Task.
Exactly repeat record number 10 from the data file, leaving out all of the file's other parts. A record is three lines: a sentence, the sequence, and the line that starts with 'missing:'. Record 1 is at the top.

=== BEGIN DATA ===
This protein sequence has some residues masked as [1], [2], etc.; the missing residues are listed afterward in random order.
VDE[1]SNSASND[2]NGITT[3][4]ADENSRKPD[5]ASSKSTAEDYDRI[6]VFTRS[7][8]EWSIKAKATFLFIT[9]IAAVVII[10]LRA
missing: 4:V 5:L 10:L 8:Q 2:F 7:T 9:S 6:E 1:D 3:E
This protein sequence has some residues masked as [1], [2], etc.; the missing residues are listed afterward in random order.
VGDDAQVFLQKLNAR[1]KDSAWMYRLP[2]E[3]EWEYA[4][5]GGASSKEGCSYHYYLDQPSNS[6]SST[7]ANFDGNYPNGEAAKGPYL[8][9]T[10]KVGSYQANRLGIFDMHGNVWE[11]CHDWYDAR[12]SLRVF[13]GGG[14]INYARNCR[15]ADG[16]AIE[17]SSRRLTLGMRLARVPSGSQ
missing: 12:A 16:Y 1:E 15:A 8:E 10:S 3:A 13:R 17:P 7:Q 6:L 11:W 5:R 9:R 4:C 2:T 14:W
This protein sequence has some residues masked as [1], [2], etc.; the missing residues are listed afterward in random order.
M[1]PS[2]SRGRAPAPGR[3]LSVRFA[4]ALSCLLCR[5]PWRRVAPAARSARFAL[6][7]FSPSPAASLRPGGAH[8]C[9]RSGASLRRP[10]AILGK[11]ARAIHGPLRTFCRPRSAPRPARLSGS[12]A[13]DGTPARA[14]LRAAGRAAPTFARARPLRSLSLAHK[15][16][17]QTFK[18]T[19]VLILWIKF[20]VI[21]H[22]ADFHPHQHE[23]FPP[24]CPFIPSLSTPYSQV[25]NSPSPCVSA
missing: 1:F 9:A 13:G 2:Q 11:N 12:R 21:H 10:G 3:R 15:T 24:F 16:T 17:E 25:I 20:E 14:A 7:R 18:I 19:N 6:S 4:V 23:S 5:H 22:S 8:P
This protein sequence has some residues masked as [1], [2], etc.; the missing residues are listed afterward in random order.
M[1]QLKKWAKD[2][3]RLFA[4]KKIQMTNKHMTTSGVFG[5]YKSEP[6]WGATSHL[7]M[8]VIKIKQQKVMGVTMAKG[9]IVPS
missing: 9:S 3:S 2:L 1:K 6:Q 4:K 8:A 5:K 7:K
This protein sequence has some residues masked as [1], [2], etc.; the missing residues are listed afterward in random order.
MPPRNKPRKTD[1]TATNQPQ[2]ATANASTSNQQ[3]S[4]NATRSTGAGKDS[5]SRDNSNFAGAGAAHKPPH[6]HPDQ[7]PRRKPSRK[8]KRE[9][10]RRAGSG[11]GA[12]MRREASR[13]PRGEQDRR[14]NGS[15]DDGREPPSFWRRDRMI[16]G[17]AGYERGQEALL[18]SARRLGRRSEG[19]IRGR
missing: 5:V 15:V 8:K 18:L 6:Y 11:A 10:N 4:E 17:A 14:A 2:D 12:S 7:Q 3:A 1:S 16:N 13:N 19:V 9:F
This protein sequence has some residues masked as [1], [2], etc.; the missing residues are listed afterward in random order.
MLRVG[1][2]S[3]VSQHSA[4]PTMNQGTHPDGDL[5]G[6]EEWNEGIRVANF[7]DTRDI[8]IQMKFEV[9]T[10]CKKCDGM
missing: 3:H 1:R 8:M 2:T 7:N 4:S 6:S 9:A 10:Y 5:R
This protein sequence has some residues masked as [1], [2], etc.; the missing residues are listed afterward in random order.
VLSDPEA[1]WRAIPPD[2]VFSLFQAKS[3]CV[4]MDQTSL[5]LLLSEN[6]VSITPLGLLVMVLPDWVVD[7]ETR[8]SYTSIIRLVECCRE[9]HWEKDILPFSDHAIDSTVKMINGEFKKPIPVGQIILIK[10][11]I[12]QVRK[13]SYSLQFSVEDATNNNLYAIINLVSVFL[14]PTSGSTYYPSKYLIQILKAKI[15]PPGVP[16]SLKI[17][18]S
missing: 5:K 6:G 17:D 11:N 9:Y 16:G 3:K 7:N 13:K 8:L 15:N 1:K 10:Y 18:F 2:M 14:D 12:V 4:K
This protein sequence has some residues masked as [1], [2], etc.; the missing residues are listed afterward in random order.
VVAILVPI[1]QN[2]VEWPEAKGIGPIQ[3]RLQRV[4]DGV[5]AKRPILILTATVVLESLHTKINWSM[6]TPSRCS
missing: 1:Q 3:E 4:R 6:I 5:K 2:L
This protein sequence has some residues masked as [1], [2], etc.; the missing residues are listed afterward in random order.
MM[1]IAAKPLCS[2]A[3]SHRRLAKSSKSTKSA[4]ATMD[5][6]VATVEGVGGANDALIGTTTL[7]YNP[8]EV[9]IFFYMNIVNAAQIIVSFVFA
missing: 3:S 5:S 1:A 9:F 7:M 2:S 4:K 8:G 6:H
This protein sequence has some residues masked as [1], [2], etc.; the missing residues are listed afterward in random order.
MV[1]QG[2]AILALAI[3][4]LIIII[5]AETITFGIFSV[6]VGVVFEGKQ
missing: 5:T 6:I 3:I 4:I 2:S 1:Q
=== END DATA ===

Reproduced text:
This protein sequence has some residues masked as [1], [2], etc.; the missing residues are listed afterward in random order.
MV[1]QG[2]AILALAI[3][4]LIIII[5]AETITFGIFSV[6]VGVVFEGKQ
missing: 5:T 6:I 3:I 4:I 2:S 1:Q